Mercer: Minimal Effect on Shareholder Equity from New Accounting Standards

August 8, 2007 ( - New benefit accounting rules requiring the inclusion of benefit deficits on company balance sheets were expected to have an adverse effect on shareholder equity, but the improvement in plan funding has made the effect minimal, according to a new report from Mercer Human Resource Consulting and Mercer Investment Consulting.

The Mercer analysis of S&P 500 plans found that strong returns and a rise in the discount rate contributed to an increase in the median funded status of pension plans from 83% in 2005 to 89% in 2006, Mercer said in a news release. Returns on plan assets improved for the fourth year in a row, with a median return in 2006 of 13.4% versus the expected 8.2%.

The improved funded status also resulted in improved cash flows, as sponsors did not need to make additional plan contributions. These things minimized the effect of FAS 158 – which requires sponsors to recognize funding deficits for pension plans and other post-retirement benefits on their balance sheet (See  Running the Fund: Out of Balance ).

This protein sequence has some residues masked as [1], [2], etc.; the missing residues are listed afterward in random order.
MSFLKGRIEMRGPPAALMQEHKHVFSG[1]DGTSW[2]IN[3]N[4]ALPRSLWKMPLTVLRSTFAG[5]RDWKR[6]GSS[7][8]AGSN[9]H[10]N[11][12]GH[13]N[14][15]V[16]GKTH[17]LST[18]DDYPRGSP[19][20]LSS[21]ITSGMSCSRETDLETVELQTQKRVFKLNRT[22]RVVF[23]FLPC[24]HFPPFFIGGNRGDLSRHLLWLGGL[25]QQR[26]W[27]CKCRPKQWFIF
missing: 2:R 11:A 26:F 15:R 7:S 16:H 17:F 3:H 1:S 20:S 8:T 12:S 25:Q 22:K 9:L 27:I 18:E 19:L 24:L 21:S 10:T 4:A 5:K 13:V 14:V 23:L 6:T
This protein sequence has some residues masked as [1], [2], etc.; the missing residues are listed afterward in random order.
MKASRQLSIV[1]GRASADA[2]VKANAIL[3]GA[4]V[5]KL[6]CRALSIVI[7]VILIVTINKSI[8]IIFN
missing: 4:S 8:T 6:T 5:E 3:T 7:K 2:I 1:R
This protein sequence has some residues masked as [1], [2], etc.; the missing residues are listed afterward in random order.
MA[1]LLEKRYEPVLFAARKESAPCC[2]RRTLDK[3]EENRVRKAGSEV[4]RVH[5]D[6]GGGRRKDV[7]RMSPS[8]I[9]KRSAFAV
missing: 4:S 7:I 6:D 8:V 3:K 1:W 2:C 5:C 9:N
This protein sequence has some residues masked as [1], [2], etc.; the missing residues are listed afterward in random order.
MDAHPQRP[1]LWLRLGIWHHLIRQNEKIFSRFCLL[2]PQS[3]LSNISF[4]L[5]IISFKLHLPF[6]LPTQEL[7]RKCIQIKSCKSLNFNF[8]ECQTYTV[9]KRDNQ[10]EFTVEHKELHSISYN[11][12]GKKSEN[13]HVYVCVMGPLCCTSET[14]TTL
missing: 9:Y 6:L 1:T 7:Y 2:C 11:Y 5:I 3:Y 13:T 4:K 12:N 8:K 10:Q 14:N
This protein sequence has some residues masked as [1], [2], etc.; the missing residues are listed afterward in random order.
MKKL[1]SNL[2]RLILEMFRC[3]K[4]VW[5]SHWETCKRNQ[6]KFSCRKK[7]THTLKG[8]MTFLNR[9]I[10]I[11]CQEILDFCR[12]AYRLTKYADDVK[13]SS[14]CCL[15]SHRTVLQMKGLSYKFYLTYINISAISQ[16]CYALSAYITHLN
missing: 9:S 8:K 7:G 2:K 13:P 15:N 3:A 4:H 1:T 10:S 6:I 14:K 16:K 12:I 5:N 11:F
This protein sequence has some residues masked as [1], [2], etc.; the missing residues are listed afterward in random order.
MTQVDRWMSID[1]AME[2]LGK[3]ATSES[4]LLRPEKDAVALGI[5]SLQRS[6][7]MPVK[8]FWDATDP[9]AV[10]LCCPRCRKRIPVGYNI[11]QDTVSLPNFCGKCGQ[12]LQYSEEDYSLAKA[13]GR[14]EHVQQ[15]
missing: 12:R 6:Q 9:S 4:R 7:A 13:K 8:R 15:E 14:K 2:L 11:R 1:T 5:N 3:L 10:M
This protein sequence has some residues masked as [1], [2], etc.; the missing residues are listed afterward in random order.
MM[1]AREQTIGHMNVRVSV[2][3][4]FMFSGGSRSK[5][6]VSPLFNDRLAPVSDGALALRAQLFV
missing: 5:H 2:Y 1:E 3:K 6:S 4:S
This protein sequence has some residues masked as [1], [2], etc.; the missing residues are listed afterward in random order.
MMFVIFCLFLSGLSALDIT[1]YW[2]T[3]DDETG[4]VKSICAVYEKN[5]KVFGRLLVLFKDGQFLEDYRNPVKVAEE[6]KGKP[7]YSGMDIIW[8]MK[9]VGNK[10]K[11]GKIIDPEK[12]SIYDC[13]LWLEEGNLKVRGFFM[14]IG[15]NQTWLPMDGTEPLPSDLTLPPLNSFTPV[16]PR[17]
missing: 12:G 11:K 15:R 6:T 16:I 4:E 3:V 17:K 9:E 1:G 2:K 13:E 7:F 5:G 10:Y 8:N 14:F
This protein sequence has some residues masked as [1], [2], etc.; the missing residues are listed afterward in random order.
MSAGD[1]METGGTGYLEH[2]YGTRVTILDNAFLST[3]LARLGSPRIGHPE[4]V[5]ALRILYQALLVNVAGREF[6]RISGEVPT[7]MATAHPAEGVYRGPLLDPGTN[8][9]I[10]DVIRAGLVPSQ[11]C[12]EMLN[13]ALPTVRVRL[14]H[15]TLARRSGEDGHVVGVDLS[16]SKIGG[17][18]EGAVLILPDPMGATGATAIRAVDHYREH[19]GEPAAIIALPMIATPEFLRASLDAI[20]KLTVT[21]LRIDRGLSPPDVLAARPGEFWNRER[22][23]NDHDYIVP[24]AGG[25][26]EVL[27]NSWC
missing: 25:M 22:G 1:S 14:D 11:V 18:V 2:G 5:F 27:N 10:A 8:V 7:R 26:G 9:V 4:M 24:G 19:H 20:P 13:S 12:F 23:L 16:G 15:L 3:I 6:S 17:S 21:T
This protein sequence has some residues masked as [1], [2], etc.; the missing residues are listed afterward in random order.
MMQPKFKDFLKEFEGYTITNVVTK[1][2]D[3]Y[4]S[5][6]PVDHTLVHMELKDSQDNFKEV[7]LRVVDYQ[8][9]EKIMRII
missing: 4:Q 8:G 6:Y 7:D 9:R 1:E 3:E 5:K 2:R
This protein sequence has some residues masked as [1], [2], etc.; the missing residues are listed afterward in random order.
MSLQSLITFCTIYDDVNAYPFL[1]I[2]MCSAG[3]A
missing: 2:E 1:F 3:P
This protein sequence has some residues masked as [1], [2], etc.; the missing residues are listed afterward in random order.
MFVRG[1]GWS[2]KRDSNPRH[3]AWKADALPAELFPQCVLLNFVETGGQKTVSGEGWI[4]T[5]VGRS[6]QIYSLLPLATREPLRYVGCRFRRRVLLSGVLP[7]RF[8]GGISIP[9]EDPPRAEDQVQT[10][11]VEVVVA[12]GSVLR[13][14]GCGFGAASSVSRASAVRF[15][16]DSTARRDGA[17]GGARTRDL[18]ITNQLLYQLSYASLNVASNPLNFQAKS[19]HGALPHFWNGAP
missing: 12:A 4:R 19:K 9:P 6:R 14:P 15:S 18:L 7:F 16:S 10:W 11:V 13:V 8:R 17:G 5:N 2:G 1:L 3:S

While plan sponsors are rethinking aspects of their pension plan programs, it is still unclear what impact the Pension Protection Act of 2006 and mark-to-market accounting rules (See  Accounting Rulemakers Ponder ‘Mark to Market’ ApproachConsultant: DB Market Ready for Major Upheaval ) will have on plan design or asset allocations, Mercer said in the news release.

Mercer based its analysis on information in 10-K reports filed for the 2006 fiscal year by 484 plans in the S&P 500. An executive summary of the report, “How does your retirement program stack up?,” is  here .